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In 15 Minutes, This Young Boy At A Tea Stall Taught Me A Wonderful Lesson On Leadership

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By Ekam Singh:

I have heard of and participated in a few debates over the stage of the origin of leadership qualities in a leader. There are two basic heads of discussion – leaders are born and leaders are made. Which of these is true and in what circumstances is not the point here, neither is any analysis over which theory holds more precedence in the course of history. The point here is simply about the little boy you see in the middle of the three in the picture. The point is about the laser-like focus of his eyes and his unconsciously majestic style. He must be all of about six years but his sense of responsibility blended with his confidence says that he has a story. Through my passage, I will call this young boy Raju, not because that is easier than referring to him as ‘the boy’ or ‘young man’ every time, but because I think that he deserves an identity.

I happened to observe Raju along with his little platoon while I was on the way to a hill station with my parents. We needed a cup of hot Indian evening tea and after searching for a tea place for over an hour and having rejected a few over petty reasons, we decided to stop at whatever place we would come across next.

Once we finally made a stop in front of a shabby looking tea stall, my mom and I sat in the car with the windows rolled up and the air conditioner running. We began discussing the grim state of hygiene and other spheres of public life in our country and how progress in these areas is easier talked about than witnessed.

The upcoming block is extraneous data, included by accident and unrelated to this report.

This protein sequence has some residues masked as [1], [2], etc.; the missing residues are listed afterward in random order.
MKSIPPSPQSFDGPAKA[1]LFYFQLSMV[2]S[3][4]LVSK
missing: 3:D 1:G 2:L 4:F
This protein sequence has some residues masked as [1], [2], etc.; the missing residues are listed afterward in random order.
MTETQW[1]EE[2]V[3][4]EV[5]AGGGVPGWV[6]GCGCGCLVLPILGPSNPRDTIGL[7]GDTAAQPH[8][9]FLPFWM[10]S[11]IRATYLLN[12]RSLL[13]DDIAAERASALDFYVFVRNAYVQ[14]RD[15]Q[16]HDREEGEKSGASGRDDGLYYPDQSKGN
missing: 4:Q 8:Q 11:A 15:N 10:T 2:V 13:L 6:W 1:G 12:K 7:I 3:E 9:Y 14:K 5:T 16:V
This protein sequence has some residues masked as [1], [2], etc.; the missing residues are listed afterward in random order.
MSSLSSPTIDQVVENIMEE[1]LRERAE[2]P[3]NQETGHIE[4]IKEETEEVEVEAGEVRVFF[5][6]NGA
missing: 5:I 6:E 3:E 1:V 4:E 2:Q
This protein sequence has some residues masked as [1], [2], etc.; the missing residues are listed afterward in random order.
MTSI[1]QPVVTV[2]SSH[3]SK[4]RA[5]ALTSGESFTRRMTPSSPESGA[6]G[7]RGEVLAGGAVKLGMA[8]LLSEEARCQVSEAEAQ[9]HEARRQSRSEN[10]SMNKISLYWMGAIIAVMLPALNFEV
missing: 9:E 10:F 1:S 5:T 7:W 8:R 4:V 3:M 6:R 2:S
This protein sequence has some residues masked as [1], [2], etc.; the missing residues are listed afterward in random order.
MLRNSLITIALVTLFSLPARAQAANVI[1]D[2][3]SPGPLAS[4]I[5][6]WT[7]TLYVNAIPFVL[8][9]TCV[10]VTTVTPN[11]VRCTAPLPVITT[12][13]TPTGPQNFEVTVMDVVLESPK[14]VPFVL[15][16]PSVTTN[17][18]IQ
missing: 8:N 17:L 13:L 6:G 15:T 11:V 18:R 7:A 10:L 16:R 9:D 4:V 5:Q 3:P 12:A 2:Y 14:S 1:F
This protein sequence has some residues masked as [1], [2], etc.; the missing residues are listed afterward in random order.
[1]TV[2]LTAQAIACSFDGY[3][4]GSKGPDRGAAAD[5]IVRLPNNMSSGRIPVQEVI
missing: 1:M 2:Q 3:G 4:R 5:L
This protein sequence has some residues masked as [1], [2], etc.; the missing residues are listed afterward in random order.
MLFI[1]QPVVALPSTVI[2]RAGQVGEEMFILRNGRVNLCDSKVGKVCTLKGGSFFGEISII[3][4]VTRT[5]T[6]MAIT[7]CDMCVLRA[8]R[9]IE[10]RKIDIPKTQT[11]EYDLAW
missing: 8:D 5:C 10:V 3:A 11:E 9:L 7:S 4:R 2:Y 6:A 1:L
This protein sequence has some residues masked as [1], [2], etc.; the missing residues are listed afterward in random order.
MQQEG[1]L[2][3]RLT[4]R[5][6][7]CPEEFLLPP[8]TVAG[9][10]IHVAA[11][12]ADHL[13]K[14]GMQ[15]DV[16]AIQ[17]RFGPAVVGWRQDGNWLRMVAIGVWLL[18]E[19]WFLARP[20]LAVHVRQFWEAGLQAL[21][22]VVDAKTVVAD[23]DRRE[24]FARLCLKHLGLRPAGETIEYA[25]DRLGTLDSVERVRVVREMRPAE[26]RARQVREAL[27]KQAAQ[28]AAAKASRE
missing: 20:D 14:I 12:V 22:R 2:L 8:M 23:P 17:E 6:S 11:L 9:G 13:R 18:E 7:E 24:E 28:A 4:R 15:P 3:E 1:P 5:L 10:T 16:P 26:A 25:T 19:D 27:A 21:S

While we were talking, we noticed a group of six kids making their way from the other end of the street to the side that we were parked. They begged and played as they made their  way through a roadside full of street vendors, stray animals, chatting groups and other beggars. When they reached  the tea stall we were parked at and saw the evening activity, they stopped and murmured stuff to each other. Perhaps the aroma of the fresh samosas and the steaming tea enticed them. Raju gave his group a reassuring nod and with the slightest hint of a smile on his tanned but well-defined face, he marched up to the tea vendor. He said something to the vendor and on getting his reply, he reached into his pocket and got some coins out. He fiddled with them in his hand and began a negotiation with the vendor. During his negotiations, he kept his money tightly secured in his fist. While Raju spoke confidently and with the most fierce eye contact I have seen someone make, the vendor tried to hide his smile of amusement while he attended to this unlikely ‘customer’. The rest of his group, on the other hand, was waiting across the street with hope in their eyes and awe on their faces.

After their brief talk, the vendor resumed his job of making and serving tea and Raju beckoned the others to sit on a rusty bench placed outside the stall. They all ran and at once leaped on the bench. While these kids sat talking and playing, there was a clear distinction in the body language of Raju and the rest of them. He took the seat in the middle of the bench and without any protest, two others sat on either side of him, giving him enough space to himself and another two made themselves comfortable on the ground. He seemed to be the center of the discussion and the origin of their communication. I noticed an extremely subtle but inherent sense of obeisance among the children to Raju. He laughed and joked with them, but with an air of authority that none of them seemed to question.